§ Mr. R. A. Butler
I put in a request, Mr. Speaker, to put a Private Notice Question on the subject of Persian oil, but I understand that as there is a Question on the Order Paper about that it is not possible for me to do so. I wonder, nevertheless, whether it would be legitimate to ask the Minister of State to make a short statement on this vital national question?
§ Mr. Speaker
It is a matter for the Minister. If he wishes to make a statement on the subject he can, of course.
§ The Minister of State (Mr. Younger)
With your permission, Mr. Speaker, and if the House wishes me to say something, I will say what I can, although, frankly, it is very little. There is little I can add at this stage to the reply given on 14th March to a Question put by my hon. Friend the Member for Wycombe (Mr. Haire). We have received no representations from the Persian Government regarding the nationalisation of the Anglo- 1966 Iranian Company's installations in Persia. According to our information, the Persian Majlis unanimously endorsed on 15th March a recommendation of the Oil Commission that the oil industry throughout Persia should be nationalised. The Commission were granted two months, which is understood to run from 14th April, in which to examine the application of the principle of nationalisation. The Majlis added an amendment to the Commission's resolution permitting them to summon foreign experts to assist them in their examination.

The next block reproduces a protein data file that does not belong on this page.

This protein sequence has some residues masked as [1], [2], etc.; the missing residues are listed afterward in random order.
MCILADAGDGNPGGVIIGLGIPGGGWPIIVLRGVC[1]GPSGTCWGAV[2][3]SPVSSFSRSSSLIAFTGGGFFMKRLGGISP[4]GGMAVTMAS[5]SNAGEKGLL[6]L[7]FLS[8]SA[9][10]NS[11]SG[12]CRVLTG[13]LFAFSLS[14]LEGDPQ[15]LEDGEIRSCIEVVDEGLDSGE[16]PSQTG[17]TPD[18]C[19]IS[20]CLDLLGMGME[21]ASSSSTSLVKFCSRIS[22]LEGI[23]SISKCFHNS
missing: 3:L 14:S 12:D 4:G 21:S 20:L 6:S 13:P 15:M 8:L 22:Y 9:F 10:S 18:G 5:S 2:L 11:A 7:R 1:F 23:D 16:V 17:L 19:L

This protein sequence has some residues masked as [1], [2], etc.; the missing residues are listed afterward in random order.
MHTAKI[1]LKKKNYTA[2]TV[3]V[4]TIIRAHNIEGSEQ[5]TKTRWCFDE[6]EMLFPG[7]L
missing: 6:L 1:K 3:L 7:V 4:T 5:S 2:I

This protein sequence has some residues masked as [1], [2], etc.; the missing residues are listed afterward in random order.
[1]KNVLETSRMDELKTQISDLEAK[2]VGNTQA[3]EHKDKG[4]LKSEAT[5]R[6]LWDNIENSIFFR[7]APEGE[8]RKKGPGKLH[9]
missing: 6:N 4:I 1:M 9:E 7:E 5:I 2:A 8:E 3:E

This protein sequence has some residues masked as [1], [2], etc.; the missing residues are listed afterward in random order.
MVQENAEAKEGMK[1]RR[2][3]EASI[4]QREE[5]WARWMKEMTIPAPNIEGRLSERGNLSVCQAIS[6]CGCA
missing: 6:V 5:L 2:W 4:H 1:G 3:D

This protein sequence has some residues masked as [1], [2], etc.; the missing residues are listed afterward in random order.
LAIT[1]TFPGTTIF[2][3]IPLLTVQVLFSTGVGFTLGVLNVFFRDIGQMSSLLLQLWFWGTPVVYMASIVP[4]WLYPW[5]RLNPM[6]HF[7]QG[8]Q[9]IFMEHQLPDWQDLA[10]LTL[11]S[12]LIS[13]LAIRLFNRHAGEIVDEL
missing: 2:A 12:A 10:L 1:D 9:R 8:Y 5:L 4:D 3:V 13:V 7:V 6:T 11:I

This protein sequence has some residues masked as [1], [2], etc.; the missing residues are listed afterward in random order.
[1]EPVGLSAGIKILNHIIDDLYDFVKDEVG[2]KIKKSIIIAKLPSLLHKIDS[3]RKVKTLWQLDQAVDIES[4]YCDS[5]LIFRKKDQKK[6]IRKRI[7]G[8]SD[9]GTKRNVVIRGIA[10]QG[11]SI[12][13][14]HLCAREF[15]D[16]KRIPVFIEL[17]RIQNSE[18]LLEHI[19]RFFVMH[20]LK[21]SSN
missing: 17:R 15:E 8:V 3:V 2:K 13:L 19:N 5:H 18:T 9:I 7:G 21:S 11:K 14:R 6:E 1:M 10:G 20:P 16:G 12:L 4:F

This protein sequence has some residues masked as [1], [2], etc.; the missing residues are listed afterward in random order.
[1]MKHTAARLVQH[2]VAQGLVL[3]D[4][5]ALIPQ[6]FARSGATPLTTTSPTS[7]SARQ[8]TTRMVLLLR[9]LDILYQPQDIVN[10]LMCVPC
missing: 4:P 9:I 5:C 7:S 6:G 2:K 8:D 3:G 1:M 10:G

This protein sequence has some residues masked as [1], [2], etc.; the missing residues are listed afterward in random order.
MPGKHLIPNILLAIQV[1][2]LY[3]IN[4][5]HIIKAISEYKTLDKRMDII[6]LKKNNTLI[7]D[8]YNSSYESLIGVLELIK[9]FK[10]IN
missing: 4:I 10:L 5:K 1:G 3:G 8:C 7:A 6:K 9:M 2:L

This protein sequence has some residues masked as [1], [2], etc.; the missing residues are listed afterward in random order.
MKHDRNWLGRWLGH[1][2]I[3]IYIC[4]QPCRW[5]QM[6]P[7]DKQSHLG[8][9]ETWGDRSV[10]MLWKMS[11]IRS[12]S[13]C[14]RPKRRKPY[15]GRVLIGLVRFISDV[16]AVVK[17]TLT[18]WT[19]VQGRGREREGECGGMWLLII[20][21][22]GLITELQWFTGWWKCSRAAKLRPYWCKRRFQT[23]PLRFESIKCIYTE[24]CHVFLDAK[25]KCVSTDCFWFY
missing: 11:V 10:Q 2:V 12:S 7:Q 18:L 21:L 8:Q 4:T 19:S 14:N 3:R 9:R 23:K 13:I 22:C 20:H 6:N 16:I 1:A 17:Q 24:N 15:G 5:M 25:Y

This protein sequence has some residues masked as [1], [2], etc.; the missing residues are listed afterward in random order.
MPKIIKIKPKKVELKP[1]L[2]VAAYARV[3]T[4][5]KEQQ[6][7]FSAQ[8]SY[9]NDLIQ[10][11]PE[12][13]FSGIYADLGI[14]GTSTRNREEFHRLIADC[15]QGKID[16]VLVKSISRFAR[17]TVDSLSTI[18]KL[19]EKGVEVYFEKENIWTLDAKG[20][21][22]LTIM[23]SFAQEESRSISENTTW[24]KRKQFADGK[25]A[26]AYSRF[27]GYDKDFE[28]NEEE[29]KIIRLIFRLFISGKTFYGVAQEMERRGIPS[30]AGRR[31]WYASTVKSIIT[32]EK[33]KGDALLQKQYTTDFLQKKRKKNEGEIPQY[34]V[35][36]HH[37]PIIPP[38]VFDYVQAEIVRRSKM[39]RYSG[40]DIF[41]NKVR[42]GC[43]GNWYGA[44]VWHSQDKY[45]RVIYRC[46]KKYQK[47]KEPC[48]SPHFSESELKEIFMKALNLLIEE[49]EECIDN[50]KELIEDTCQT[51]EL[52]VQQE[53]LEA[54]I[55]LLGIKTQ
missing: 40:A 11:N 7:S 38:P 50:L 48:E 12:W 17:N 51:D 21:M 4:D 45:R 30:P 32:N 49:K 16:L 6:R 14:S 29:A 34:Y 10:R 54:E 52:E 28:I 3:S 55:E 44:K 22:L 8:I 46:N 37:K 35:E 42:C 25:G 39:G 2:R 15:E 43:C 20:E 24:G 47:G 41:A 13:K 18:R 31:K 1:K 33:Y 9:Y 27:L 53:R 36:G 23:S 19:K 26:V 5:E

So far as I have been able to ascertain, the Note which His Majesty's Ambassador presented to the Persian Prime Minister on 14th March was not mentioned in the Majlis proceedings. A copy of the Note will be placed upon the Table. A full report on the Majlis proceedings, and of the circumstances surrounding them, is still awaited, and I think, therefore, that it would be inadvisable for me to make a fuller statement today.
§ Mr. Butler
Would the Minister of State agree that legally, under the terms of the agreement, the company's operations cannot be terminated by the unilateral action of the Persian Government? Pending the receipt of further information, may we be assured that His Majesty's representative in Persia will put the case to the Persian Government so that it may be considered in the most temperate atmosphere possible?
§ Mr. Younger
Yes, Sir, I think I can agree to that. In the Note of 14th March to which I referred we did make that point. As I say, I will lay on the Table the Note which we have already passed to the Persian Government. Of course, that was passed before this actual vote of the Majlis.
§ Mr. Emrys Hughes
Did the Minister of State say that our Ambassador protested in any way against nationalisation in Persia? If so, how can the Government agree to nationalisation here, and oppose it when the Persians do it?
§ Mr. Younger
My hon. Friend is under a complete misconception. We are not protesting at all, as a matter of fact, in this Note, as my hon. Friend will see when he reads it. It is not a protest. We are calling attention to the fact that there are international obligations involved 1967 here, and that we do not think that they can be unilaterally broken.
§ Mr. Wyatt
Would my hon. Friend take steps to make it known to the Persian people that the oil royalties which should have gone to furthering the seven-year plan were not so used; and that they want to be very careful indeed about how they allow the present Majlis to take over the oil undertakings lest it misuse the funds it gets out of them, so that the Persian people get nothing from them?
§ Mr. Younger
I much prefer not to make comment on anything of that kind, and I should like to join with the right hon. Gentleman opposite in appealing for a temperate atmosphere.